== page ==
The Unions first argue that the Deductible Reimbursement is neither an insurance carrier, part of the plan design, nor a health insurance benefit and therefore the City violated the labor agreement when it terminated the payments. The Unions define a health insurance benefit as "the amount payable by the insurance company to a claimant, assignee, or beneficiary when the insured suffers a loss. http://ww..healthinsurance.org." While this is one definition, it is not the sole definition nor is there any evidence to indicate that the parties intended this to define the term contained in the insurance, pension and termination articles of their respective collective bargaining agreements.

Before looking to extrinsic evidence to define "health insurance benefit," it is more instructive to look to the content of the parties' respective labor agreements. The 2011-2013 labor agreements for all three Unions list the Deductible Reimbursement in Appendix B. Appendix B represents the "details" of the health insurance plan and delineates plan design, covered benefits and other elements of the medical health insurance plan. The specific reference to the Deductible Reimbursement in Appendix B establishes that the parties intended and understood that the Deductible Reimbursement was a part of the medical insurance plan and flowed from the health insurance plan. It is reasonable to conclude that the Deductible Reimbursement is a health insurance benefit.

The Unions next characterize the Deductible Reimbursement as a "wage" rather than a health insurance benefit. The term "wages" as contained in § 111.70(3)(a)5, Stats., has not been defined by the Commission and the Unions' reference to and argument herein does not contemplate or attempt to statutorily define that term. Rather, the Unions are contrasting wages with health insurance benefits and concluding that since the Deductible Reimbursement payment was included in employee paychecks, it is a wage. The Deductible Reimbursement was payment made to employees enrolled in the City health insurance plan to offset monies that they paid toward their health insurance deductible.(3) Although the tender for this payment was the employee paycheck, that paycheck also includes tax deductions, health insurance premium deductions and other like transactions. I am not persuaded that inclusion on a paycheck is the standard by which to define what constitutes a "wage."

Complainants argue that the 2011-2013 negotiations were "hasty" resulting in a lack of mutual understanding as it related to the elimination of the Deductible Reimbursement. There is no question that the negotiations for the 2011-2013 successor agreement were completed quickly due to the impending effective date of Act 10, but speed of the bargain does not determine if a labor agreement has been violated. As for the lack of understanding, the evidence establishes that the City met with each Union and presented its "City Position" document. That document for each Union was six pages in length and contained more than forty changes to the respective labor agreement. Complainants acknowledge that City Manager Buckley responded to questions posed by employees and further that "it is not hard to fathom why the specifics regarding the Deductible Reimbursement were not covered." Union Brief, p.7. The Unions were in a weak bargaining position, lacking leverage, and it was their view that they "had no choice but to take it [the City's settlement offer] or get nothing." Union Brief, p.7. While it may be true that the Unions did not anticipate that the Deductible Reimbursement was a health insurance benefit, they understood that if they wanted a successor agreement they would need to accept the "City Position" and, further, that failing to accept the "City Position" meant that they likely would not have a successor agreement. Given this, I cannot conclude that the parties' failure to discuss whether language granting the City and Library the unilateral right to "revise health insurance benefits," following consultation with the Employee Health Insurance Committee, included the elimination of the Deductible Reimbursement and constituted a "misunderstanding" that would render the labor contracts unenforceable.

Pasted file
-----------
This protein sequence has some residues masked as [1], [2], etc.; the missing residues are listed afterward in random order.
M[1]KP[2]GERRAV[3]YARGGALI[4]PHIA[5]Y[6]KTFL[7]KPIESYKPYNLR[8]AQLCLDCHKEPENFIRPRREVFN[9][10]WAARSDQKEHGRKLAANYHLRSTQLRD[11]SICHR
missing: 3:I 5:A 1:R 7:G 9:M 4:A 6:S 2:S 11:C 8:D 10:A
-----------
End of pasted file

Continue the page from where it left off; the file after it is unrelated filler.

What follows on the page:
Having found that the City did not violate the parties' collective bargaining agreements, the Complainants' § 111.70(3)(a)5, Stats., claim is without merit.

Finally, it is necessary that I address the City and Library's procedural challenge. Respondents argue that the grievances were not timely filed and therefore are not arbitrable. I do not accept October 27, 2011, as the date to start the 21-day filing time limit for the grievances since the proposed modifications were just that, proposed, and final action was still necessary by the City Council. Mr. Buckley testified that the November 14, 2011 communication to employees informing them of the changes to their health insurance plan "went out from my office prior to the date of adoption of the budget and prior to the date the City Council" met and voted to adopt the 2012 budget and proposed health insurance plan modifications. Tr.151. The record is silent as to when the City Council voted and silent as to when the employees received the November 11, 2011 memorandum. Lacking this specific information and since I have already concluded that the City and Library did not violate the labor agreements when the Deductible Reimbursement was eliminated, I decline to make a determination on the Respondents' procedural arbitrability challenge.

Dated at Rhinelander, Wisconsin, this 6th day of December 2013.

WISCONSIN EMPLOYMENT RELATIONS COMMISSION

Lauri A. Millot, Examiner

1 The language items relevant to this case are identical in content in all three collective bargaining agreements, although the numerical identification of the articles is different. The City Hall and DPW Unions contracts identify the City Manager as the management representative in both the grievance language and the insurance language while the Library Union labor agreement references the Library Director as the management representative.

2 The grievance filed by the Library Union did not cite the exact article or section of the labor agreement which it believed was violated. The circumstances described the elimination of the Deductible Reimbursement, and the City understood and fully responded to the section of the agreement which the Union was challenging.

3 Employees that were not enrolled in the City medical health insurance plan were not eligible for and were not paid the annual Deductible Reimbursement. 71764